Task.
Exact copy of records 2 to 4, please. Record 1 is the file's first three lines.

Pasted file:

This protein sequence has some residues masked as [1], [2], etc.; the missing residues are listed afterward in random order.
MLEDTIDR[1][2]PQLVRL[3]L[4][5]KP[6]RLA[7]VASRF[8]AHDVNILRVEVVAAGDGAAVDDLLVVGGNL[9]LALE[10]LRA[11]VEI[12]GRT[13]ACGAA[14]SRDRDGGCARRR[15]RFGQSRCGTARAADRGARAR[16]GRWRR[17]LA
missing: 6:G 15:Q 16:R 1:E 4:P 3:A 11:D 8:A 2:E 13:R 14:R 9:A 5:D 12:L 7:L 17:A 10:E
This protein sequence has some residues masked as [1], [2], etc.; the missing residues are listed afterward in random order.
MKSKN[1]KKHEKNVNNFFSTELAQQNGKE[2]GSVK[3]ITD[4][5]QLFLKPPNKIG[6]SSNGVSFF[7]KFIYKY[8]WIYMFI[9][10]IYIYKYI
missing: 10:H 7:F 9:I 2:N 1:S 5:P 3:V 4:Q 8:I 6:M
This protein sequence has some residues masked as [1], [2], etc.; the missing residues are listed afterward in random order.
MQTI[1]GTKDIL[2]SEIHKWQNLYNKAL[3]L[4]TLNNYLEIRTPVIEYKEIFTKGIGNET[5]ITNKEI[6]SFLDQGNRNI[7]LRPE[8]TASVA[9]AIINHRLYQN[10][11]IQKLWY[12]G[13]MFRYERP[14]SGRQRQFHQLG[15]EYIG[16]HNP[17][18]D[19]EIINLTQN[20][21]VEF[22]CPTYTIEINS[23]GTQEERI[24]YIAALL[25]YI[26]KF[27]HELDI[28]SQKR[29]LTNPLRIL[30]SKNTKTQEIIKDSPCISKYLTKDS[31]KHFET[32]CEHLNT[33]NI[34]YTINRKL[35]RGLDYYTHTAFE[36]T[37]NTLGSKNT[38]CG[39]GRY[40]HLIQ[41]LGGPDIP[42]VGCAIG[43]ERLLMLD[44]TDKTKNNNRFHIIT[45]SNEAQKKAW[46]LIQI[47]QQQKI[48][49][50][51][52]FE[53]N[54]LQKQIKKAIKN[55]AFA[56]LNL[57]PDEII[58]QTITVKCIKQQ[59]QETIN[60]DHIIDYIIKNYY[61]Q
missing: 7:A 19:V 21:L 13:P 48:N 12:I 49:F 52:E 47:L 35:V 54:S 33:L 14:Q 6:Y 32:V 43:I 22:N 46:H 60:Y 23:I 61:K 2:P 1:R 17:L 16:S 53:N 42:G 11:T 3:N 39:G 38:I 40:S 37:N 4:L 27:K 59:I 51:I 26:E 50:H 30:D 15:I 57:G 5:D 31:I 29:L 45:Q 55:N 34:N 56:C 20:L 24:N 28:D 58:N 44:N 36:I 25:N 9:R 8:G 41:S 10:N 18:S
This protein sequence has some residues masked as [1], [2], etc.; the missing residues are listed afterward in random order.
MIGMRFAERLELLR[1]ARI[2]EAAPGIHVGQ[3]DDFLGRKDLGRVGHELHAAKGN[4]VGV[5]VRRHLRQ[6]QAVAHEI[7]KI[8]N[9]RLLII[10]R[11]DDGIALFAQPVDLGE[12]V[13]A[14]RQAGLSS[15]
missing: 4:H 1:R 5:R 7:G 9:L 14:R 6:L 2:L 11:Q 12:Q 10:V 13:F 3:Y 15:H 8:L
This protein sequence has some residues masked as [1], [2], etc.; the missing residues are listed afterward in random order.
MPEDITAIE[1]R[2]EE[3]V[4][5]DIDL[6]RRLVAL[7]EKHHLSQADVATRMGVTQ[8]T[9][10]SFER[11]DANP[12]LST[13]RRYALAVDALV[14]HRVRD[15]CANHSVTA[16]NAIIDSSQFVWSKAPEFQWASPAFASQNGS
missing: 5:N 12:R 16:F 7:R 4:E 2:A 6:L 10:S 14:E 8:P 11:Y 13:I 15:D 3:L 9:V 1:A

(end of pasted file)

This protein sequence has some residues masked as [1], [2], etc.; the missing residues are listed afterward in random order.
MKSKN[1]KKHEKNVNNFFSTELAQQNGKE[2]GSVK[3]ITD[4][5]QLFLKPPNKIG[6]SSNGVSFF[7]KFIYKY[8]WIYMFI[9][10]IYIYKYI
missing: 10:H 7:F 9:I 2:N 1:S 5:P 3:V 4:Q 8:I 6:M
This protein sequence has some residues masked as [1], [2], etc.; the missing residues are listed afterward in random order.
MQTI[1]GTKDIL[2]SEIHKWQNLYNKAL[3]L[4]TLNNYLEIRTPVIEYKEIFTKGIGNET[5]ITNKEI[6]SFLDQGNRNI[7]LRPE[8]TASVA[9]AIINHRLYQN[10][11]IQKLWY[12]G[13]MFRYERP[14]SGRQRQFHQLG[15]EYIG[16]HNP[17][18]D[19]EIINLTQN[20][21]VEF[22]CPTYTIEINS[23]GTQEERI[24]YIAALL[25]YI[26]KF[27]HELDI[28]SQKR[29]LTNPLRIL[30]SKNTKTQEIIKDSPCISKYLTKDS[31]KHFET[32]CEHLNT[33]NI[34]YTINRKL[35]RGLDYYTHTAFE[36]T[37]NTLGSKNT[38]CG[39]GRY[40]HLIQ[41]LGGPDIP[42]VGCAIG[43]ERLLMLD[44]TDKTKNNNRFHIIT[45]SNEAQKKAW[46]LIQI[47]QQQKI[48][49][50][51][52]FE[53]N[54]LQKQIKKAIKN[55]AFA[56]LNL[57]PDEII[58]QTITVKCIKQQ[59]QETIN[60]DHIIDYIIKNYY[61]Q
missing: 7:A 19:V 21:L 13:P 48:N 12:I 49:F 52:E 47:L 35:V 54:S 33:L 14:Q 6:Y 32:V 43:I 22:N 46:H 60:Y 23:I 61:K 2:P 1:R 17:L 16:S 53:N 42:G 11:T 3:N 39:G 38:I 40:S 37:N 4:L 27:K 59:I 51:I 26:E 50:H 30:D 15:I 57:G 5:D 31:I 29:L 45:Q 55:N 34:N 56:C 20:L 24:N 28:D 58:N 44:N 36:I 25:N 9:R 8:G 41:S 10:N 18:S
This protein sequence has some residues masked as [1], [2], etc.; the missing residues are listed afterward in random order.
MIGMRFAERLELLR[1]ARI[2]EAAPGIHVGQ[3]DDFLGRKDLGRVGHELHAAKGN[4]VGV[5]VRRHLRQ[6]QAVAHEI[7]KI[8]N[9]RLLII[10]R[11]DDGIALFAQPVDLGE[12]V[13]A[14]RQAGLSS[15]
missing: 4:H 1:R 5:R 7:G 9:L 14:R 6:L 2:L 11:Q 12:Q 10:V 13:F 3:Y 15:H 8:L